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This article has been written by David Kanis and Beth Burdick
Contact David Kanis online at  

“Mortgages and More”

David Kanis and Beth Burdick

Mortgage loans available with different types of documentation

Over the past several weeks we have attempted to educate our readers on the psychology of the mortgage lending process. To recap: we have discussed the differences between  pre-qualification, pre-approval, and lender commitment. We have outlined the 3 basic levels of loan analysis. “Show me the money” for down payment and reserves. Prove your ability (income) to pay the mortgage. And we spent 2 columns discussing the credit worthiness of the borrower. Just remember, “it is all about the credit”.

 We have received a number of questions from readers about what documentation is required to secure a mortgage loan. There as many different loan documentation scenarios types as there are flavors of ice cream. If we don’t answer your question this week, check out part 2 next Sunday.

Q: We recently moved to Asheville from Kansas and are currently living with our children. We have recently purchased a house and our children are encouraging us to close as soon as possible. We think they have plans for our room. All our documents are in storage back home. We have excellent credit and live off our pension, retirement, and social security income. Can we get a loan as simply as we can get a credit card?

A: Yes. You can if you are credit worthy. There is a new type of loan called a streamline loan. You just need to sign the loan application and prove that you have had a consistent source of income for 2 years. Streamline loans are also available for people with excellent credit and 2 years of consistent employment/self-employment.

Q: The last time I applied for a mortgage I had to rent a U-Haul to bring in all my paperwork. Was this really necessary?

A: You don’t say when you last applied for a mortgage, but scanners, fax machines and overnight delivery services have greatly simplified the mortgage application process. Based on the lender’s analysis of your down payment, assets, income, and credit score he/she may recommend what is known as a “full doc” loan. Standard documentation for this type of loan includes:

  • Two months proof of down payment in an account that can be liquidated like a checking, savings, or money market account.
  • Two months of house payments (reserves). This can be in a 401K or retirement account and need not be “liquid money”.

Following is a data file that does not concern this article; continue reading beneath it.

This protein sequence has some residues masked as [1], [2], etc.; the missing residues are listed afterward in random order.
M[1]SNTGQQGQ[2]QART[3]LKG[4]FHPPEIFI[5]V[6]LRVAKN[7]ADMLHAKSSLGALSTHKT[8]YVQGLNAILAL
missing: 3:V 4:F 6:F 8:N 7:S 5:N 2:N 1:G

• Proof of your ability to pay the mortgage as evidenced by 2 years of W2’s in the same line of work and 2 consecutive pay stubs. If you are self-employed the lender will want to examine your last 2 years’ tax returns.

Q: I know I have great credit and I have money for a down payment. I lost my job and was unemployed for 6 months. I have recently accepted a new position. Can I obtain a loan despite previous unemployment?

A: Yes. You can if you are credit worthy. There is a type of loan called a “no documentation” loan in which no income, no assets, and no employment are disclosed on the loan application. Naturally a stronger down payment is required for this type of loan than some of the others we have discussed. 

To sum up, you need not have absolutely stellar credit and a big bank account to qualify for a mortgage loan. Many of the loan options we have discussed are available to borrowers with credit scores below 620. In some cases you need not have your down payment money sourced and in some instances you need not even have a job. All you have to do is explore your options, get pre-approved, click your heels together three times and say “there’s no place like home”. In between tapping those ruby slippers together email us your questions for future columns.

David Kanis and Beth Burdick combine twenty years of financial management and lending experience. In addition to operating Ashford Mortgage, they teach mortgage and finance classes at the Carroll-Phillips-Cumbie Real estate Institute and at local real estate firms. Contact them at 350-8886 or by e-mail at .

This article has been written by David Kanis and Beth Burdick
Contact David Kanis online at